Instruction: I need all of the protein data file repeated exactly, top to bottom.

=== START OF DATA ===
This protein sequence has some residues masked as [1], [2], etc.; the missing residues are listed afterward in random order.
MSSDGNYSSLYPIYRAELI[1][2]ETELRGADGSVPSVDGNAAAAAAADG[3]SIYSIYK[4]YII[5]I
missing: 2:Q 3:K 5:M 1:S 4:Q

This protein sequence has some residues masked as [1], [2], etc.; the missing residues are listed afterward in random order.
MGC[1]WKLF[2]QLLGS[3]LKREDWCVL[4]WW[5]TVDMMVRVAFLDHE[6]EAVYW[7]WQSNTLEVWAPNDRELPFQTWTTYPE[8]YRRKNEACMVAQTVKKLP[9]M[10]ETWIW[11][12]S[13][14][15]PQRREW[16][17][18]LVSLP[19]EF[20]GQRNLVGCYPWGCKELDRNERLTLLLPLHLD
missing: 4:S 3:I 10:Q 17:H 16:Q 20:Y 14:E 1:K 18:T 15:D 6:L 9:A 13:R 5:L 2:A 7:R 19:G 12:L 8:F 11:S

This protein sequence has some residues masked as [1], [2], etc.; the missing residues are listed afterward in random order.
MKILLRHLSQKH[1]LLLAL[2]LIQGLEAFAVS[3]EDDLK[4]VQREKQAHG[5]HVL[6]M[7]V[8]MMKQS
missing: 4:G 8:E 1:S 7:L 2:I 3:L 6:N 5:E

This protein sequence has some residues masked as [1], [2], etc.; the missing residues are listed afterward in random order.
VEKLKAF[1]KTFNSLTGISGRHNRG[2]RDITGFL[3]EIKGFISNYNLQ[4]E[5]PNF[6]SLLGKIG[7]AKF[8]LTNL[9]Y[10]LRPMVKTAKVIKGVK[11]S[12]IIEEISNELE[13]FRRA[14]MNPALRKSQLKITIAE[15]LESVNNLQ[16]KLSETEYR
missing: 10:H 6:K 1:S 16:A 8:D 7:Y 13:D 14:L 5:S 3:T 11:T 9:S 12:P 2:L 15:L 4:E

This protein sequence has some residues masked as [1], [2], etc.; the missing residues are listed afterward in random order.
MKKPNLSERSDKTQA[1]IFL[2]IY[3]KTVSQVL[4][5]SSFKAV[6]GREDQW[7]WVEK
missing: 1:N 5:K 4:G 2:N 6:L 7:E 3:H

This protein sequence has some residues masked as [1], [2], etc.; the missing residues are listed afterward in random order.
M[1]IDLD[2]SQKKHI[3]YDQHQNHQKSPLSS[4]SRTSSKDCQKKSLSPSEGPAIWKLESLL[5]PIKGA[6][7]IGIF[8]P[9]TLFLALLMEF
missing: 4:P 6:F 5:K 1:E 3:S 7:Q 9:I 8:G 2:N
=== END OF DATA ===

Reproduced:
This protein sequence has some residues masked as [1], [2], etc.; the missing residues are listed afterward in random order.
MSSDGNYSSLYPIYRAELI[1][2]ETELRGADGSVPSVDGNAAAAAAADG[3]SIYSIYK[4]YII[5]I
missing: 2:Q 3:K 5:M 1:S 4:Q

This protein sequence has some residues masked as [1], [2], etc.; the missing residues are listed afterward in random order.
MGC[1]WKLF[2]QLLGS[3]LKREDWCVL[4]WW[5]TVDMMVRVAFLDHE[6]EAVYW[7]WQSNTLEVWAPNDRELPFQTWTTYPE[8]YRRKNEACMVAQTVKKLP[9]M[10]ETWIW[11][12]S[13][14][15]PQRREW[16][17][18]LVSLP[19]EF[20]GQRNLVGCYPWGCKELDRNERLTLLLPLHLD
missing: 4:S 3:I 10:Q 17:H 16:Q 20:Y 14:E 1:K 18:T 15:D 6:L 9:A 13:R 5:L 2:A 7:R 19:G 12:L 8:F 11:S

This protein sequence has some residues masked as [1], [2], etc.; the missing residues are listed afterward in random order.
MKILLRHLSQKH[1]LLLAL[2]LIQGLEAFAVS[3]EDDLK[4]VQREKQAHG[5]HVL[6]M[7]V[8]MMKQS
missing: 4:G 8:E 1:S 7:L 2:I 3:L 6:N 5:E

This protein sequence has some residues masked as [1], [2], etc.; the missing residues are listed afterward in random order.
VEKLKAF[1]KTFNSLTGISGRHNRG[2]RDITGFL[3]EIKGFISNYNLQ[4]E[5]PNF[6]SLLGKIG[7]AKF[8]LTNL[9]Y[10]LRPMVKTAKVIKGVK[11]S[12]IIEEISNELE[13]FRRA[14]MNPALRKSQLKITIAE[15]LESVNNLQ[16]KLSETEYR
missing: 10:H 6:K 1:S 16:A 8:D 7:Y 13:D 14:L 5:S 3:T 11:T 9:S 12:P 2:L 15:L 4:E

This protein sequence has some residues masked as [1], [2], etc.; the missing residues are listed afterward in random order.
MKKPNLSERSDKTQA[1]IFL[2]IY[3]KTVSQVL[4][5]SSFKAV[6]GREDQW[7]WVEK
missing: 1:N 5:K 4:G 2:N 6:L 7:E 3:H

This protein sequence has some residues masked as [1], [2], etc.; the missing residues are listed afterward in random order.
M[1]IDLD[2]SQKKHI[3]YDQHQNHQKSPLSS[4]SRTSSKDCQKKSLSPSEGPAIWKLESLL[5]PIKGA[6][7]IGIF[8]P[9]TLFLALLMEF
missing: 4:P 6:F 5:K 1:E 3:S 7:Q 9:I 8:G 2:N